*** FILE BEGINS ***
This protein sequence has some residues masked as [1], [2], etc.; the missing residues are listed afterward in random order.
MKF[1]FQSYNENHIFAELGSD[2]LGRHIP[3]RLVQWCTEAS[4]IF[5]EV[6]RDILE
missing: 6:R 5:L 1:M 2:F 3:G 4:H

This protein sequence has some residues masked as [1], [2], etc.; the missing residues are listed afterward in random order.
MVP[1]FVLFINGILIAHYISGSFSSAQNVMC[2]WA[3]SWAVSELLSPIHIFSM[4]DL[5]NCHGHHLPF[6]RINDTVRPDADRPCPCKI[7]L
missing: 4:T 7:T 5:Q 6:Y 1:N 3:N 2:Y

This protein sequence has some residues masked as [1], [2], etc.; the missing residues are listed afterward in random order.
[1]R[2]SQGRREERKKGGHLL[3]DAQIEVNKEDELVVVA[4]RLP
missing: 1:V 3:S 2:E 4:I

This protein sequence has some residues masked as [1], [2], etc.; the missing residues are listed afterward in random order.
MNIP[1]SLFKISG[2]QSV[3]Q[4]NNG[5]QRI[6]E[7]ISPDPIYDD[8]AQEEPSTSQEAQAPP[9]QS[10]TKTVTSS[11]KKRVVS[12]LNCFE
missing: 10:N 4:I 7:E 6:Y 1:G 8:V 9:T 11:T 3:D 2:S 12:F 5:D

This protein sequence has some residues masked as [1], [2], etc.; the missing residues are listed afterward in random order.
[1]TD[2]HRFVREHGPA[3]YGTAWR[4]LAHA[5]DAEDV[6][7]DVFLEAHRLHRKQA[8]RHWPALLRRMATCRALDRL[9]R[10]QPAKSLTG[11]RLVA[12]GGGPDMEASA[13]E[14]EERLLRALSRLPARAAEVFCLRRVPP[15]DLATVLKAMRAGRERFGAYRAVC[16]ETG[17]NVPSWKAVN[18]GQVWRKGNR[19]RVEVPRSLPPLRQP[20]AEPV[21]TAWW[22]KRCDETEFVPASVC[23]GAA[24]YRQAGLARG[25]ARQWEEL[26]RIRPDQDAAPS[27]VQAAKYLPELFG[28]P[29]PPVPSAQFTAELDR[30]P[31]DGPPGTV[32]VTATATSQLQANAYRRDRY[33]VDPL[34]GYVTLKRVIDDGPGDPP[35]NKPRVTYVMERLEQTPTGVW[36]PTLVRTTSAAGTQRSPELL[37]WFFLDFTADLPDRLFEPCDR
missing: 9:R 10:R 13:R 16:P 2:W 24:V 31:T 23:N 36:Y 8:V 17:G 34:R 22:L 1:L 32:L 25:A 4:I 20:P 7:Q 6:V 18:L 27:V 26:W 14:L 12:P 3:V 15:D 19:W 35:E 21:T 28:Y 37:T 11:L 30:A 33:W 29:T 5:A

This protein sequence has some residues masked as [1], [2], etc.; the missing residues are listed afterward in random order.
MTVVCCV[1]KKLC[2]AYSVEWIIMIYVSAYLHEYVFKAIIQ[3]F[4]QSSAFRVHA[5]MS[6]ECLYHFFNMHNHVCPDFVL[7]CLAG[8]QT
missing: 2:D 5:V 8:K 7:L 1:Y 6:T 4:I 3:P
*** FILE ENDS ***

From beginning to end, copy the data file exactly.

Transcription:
This protein sequence has some residues masked as [1], [2], etc.; the missing residues are listed afterward in random order.
MKF[1]FQSYNENHIFAELGSD[2]LGRHIP[3]RLVQWCTEAS[4]IF[5]EV[6]RDILE
missing: 6:R 5:L 1:M 2:F 3:G 4:H

This protein sequence has some residues masked as [1], [2], etc.; the missing residues are listed afterward in random order.
MVP[1]FVLFINGILIAHYISGSFSSAQNVMC[2]WA[3]SWAVSELLSPIHIFSM[4]DL[5]NCHGHHLPF[6]RINDTVRPDADRPCPCKI[7]L
missing: 4:T 7:T 5:Q 6:Y 1:N 3:N 2:Y

This protein sequence has some residues masked as [1], [2], etc.; the missing residues are listed afterward in random order.
[1]R[2]SQGRREERKKGGHLL[3]DAQIEVNKEDELVVVA[4]RLP
missing: 1:V 3:S 2:E 4:I

This protein sequence has some residues masked as [1], [2], etc.; the missing residues are listed afterward in random order.
MNIP[1]SLFKISG[2]QSV[3]Q[4]NNG[5]QRI[6]E[7]ISPDPIYDD[8]AQEEPSTSQEAQAPP[9]QS[10]TKTVTSS[11]KKRVVS[12]LNCFE
missing: 10:N 4:I 7:E 6:Y 1:G 8:V 9:T 11:T 3:D 2:S 12:F 5:D

This protein sequence has some residues masked as [1], [2], etc.; the missing residues are listed afterward in random order.
[1]TD[2]HRFVREHGPA[3]YGTAWR[4]LAHA[5]DAEDV[6][7]DVFLEAHRLHRKQA[8]RHWPALLRRMATCRALDRL[9]R[10]QPAKSLTG[11]RLVA[12]GGGPDMEASA[13]E[14]EERLLRALSRLPARAAEVFCLRRVPP[15]DLATVLKAMRAGRERFGAYRAVC[16]ETG[17]NVPSWKAVN[18]GQVWRKGNR[19]RVEVPRSLPPLRQP[20]AEPV[21]TAWW[22]KRCDETEFVPASVC[23]GAA[24]YRQAGLARG[25]ARQWEEL[26]RIRPDQDAAPS[27]VQAAKYLPELFG[28]P[29]PPVPSAQFTAELDR[30]P[31]DGPPGTV[32]VTATATSQLQANAYRRDRY[33]VDPL[34]GYVTLKRVIDDGPGDPP[35]NKPRVTYVMERLEQTPTGVW[36]PTLVRTTSAAGTQRSPELL[37]WFFLDFTADLPDRLFEPCDR
missing: 9:R 10:R 13:R 16:P 2:W 24:V 31:T 23:N 36:Y 8:V 17:G 34:R 22:L 1:L 32:L 25:A 4:I 20:P 7:Q 6:V 18:L 27:V 26:W 14:L 12:P 3:V 15:D 19:W 35:E 21:T 28:Y 37:T 11:L 30:A 33:W 29:T 5:A

This protein sequence has some residues masked as [1], [2], etc.; the missing residues are listed afterward in random order.
MTVVCCV[1]KKLC[2]AYSVEWIIMIYVSAYLHEYVFKAIIQ[3]F[4]QSSAFRVHA[5]MS[6]ECLYHFFNMHNHVCPDFVL[7]CLAG[8]QT
missing: 2:D 5:V 8:K 7:L 1:Y 6:T 4:I 3:P